The counter-narratives that emerged as part of the anti-colonial struggle of the 20th century, formulated by Rabindranath Tagore, Mahatma Gandhi, Frantz Fanon and others, offer yet more historical visions that directly reject western notions of progress and modernity.
The past indeed looks very different once we change our perspective, as global historians have long argued, and take into consideration a wider range of different experiences. Ultimately, Satia makes an impassioned case not to let the very definition of history be written by the victors.
This does not mean dispensing with academic rigour or indulging in some sort of historical relativism. Rather, it entails moving beyond an essentially moral framework embedded within an explicitly Eurocentric perspective.
Time’s Monster will prove uncomfortable reading for those who remain deeply invested in the myth of British exceptionalism embodied in historical figures such as Cecil Rhodes. And their inevitable response will be that he was simply “a man of his time”. Everyone is, of course, a product of their time, including Rhodes’ contemporaries who vociferously denounced him.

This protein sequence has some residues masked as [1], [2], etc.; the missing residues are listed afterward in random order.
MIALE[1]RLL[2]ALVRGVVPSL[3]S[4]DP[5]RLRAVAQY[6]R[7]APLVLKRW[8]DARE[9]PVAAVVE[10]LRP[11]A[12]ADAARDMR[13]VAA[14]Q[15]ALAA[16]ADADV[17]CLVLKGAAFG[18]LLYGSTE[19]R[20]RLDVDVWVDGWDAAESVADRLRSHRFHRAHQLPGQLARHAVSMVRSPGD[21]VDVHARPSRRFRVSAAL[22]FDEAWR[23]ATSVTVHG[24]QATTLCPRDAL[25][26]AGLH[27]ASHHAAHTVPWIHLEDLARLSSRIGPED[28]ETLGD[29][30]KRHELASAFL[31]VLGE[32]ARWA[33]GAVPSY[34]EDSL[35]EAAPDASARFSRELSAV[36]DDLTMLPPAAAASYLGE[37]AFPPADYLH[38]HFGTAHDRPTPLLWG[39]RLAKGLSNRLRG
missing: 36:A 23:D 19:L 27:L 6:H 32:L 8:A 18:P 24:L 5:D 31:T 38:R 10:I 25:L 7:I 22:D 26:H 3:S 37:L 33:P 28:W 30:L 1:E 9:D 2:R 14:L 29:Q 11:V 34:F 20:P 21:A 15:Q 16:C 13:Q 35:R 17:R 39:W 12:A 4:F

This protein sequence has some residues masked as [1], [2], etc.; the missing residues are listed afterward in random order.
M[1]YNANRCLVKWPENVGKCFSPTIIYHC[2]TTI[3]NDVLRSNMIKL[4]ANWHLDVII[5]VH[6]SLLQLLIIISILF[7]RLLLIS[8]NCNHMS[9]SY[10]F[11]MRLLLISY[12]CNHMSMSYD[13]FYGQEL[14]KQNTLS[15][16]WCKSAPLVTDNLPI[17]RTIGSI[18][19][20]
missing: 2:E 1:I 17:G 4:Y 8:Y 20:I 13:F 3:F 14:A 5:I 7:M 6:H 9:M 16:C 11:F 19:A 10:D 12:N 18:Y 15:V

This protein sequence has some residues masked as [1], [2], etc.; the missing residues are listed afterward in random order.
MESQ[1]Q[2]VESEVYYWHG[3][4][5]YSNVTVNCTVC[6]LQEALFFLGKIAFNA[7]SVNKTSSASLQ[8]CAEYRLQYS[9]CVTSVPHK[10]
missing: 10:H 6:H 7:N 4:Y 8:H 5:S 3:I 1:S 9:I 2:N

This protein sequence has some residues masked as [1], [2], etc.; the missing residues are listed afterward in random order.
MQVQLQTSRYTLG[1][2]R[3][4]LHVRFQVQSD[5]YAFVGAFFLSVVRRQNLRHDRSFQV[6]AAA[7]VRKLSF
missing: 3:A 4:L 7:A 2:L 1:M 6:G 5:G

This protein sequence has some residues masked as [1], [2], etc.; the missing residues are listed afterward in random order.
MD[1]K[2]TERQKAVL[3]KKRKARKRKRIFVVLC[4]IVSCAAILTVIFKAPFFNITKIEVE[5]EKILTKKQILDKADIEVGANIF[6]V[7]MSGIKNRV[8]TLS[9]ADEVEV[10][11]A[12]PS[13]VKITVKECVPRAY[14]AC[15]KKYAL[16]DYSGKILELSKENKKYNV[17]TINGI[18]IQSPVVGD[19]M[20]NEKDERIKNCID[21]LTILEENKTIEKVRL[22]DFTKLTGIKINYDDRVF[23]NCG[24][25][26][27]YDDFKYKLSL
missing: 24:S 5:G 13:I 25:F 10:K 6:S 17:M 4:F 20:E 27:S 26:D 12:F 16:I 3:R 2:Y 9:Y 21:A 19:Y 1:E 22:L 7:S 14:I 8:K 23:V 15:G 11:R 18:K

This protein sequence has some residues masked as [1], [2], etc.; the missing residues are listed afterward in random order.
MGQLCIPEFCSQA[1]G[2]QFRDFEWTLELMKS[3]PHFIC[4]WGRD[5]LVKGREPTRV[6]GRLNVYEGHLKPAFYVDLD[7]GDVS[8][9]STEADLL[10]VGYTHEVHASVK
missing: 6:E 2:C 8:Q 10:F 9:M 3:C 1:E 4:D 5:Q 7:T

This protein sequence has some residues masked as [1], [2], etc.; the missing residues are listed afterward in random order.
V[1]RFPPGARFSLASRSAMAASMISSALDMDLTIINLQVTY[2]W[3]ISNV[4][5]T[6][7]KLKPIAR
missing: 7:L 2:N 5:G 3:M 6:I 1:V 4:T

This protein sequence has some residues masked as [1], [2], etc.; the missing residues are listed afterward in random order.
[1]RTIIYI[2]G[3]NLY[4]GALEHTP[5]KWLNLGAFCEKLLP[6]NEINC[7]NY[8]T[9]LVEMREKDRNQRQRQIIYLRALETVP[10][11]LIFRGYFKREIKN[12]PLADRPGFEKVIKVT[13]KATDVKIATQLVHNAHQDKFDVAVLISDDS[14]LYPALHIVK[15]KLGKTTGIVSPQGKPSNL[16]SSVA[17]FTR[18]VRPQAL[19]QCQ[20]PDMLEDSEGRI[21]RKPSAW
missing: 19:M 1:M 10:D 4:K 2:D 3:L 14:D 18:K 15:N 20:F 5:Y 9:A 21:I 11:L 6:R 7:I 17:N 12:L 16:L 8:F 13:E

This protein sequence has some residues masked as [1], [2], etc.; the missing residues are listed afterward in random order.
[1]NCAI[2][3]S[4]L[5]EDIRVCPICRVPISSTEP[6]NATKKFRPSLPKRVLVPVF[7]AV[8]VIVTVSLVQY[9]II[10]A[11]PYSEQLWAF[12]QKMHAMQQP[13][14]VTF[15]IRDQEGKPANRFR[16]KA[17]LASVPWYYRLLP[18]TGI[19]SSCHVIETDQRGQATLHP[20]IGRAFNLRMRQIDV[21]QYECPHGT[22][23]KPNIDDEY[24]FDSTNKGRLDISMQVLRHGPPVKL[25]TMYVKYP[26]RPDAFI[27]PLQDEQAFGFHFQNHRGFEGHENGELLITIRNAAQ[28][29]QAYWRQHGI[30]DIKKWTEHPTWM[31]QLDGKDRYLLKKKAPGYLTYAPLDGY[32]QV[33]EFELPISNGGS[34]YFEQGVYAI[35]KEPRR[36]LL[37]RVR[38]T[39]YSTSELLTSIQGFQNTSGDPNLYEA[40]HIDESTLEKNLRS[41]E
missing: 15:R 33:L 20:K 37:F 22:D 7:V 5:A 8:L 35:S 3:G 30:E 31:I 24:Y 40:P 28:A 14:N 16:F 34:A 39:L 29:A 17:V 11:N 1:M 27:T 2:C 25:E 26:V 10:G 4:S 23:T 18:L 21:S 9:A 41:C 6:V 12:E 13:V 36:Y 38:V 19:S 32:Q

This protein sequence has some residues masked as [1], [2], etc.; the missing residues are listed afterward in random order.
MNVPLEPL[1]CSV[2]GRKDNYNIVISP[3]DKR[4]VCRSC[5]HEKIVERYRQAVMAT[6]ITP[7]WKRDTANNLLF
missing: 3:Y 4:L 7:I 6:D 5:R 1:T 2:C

“What he called his ideals were the dregs of Darwinism”, the writer GK Chesterton stated, adding that “it was exactly because he had no ideas to spread that he invoked slaughter, violated justice, and ruined republics to spread them”. The people at the receiving end of colonialism, no less a product of their time but usually excluded from this argument, might also be expected to have held radically different views from that of their coloniser.
In 1902, the year of Rhodes’s death, Joseph Conrad’s classic exposé of the brutality of European imperialism in Africa, Heart of Darkness, was first published in book-form. While Rhodes still fantasised about Anglo-Saxon world-domination on his deathbed, Conrad’s narrator, Marlow, argued that “the conquest of the earth, which mostly means the taking it away from those who have a different complexion or slightly flatter noses than ourselves, is not a pretty thing when you look into it too much”. In the end, however, Marlow’s courage fails him and instead he lies to Kurtz’s Beloved, thereby preserving her faith in the nobility of the civilising mission.
In Time’s Monster, Satia does what Conrad’s narrator could not – she tells the truth about the Empire and reveal the “redeeming idea” for what it really is. A cruel conceit, that Kurtz himself had to face with his dying words. Skillfully dissecting the narrative of progress that undergirds the case for Empire, Satia nevertheless offers her own path to redemption.
This urgent and compelling book encourages us to listen to different voices, to tell different stories, and ultimately to rethink what it means to be a historian and to engage critically and imaginatively with the past.
The author is a Professor of Global and Imperial History, Queen Mary University of London.
This article first appeared on Kim A Wagner’s blog.
Time’s Monster: History, Conscience and Britain’s Empire, Allen Lane.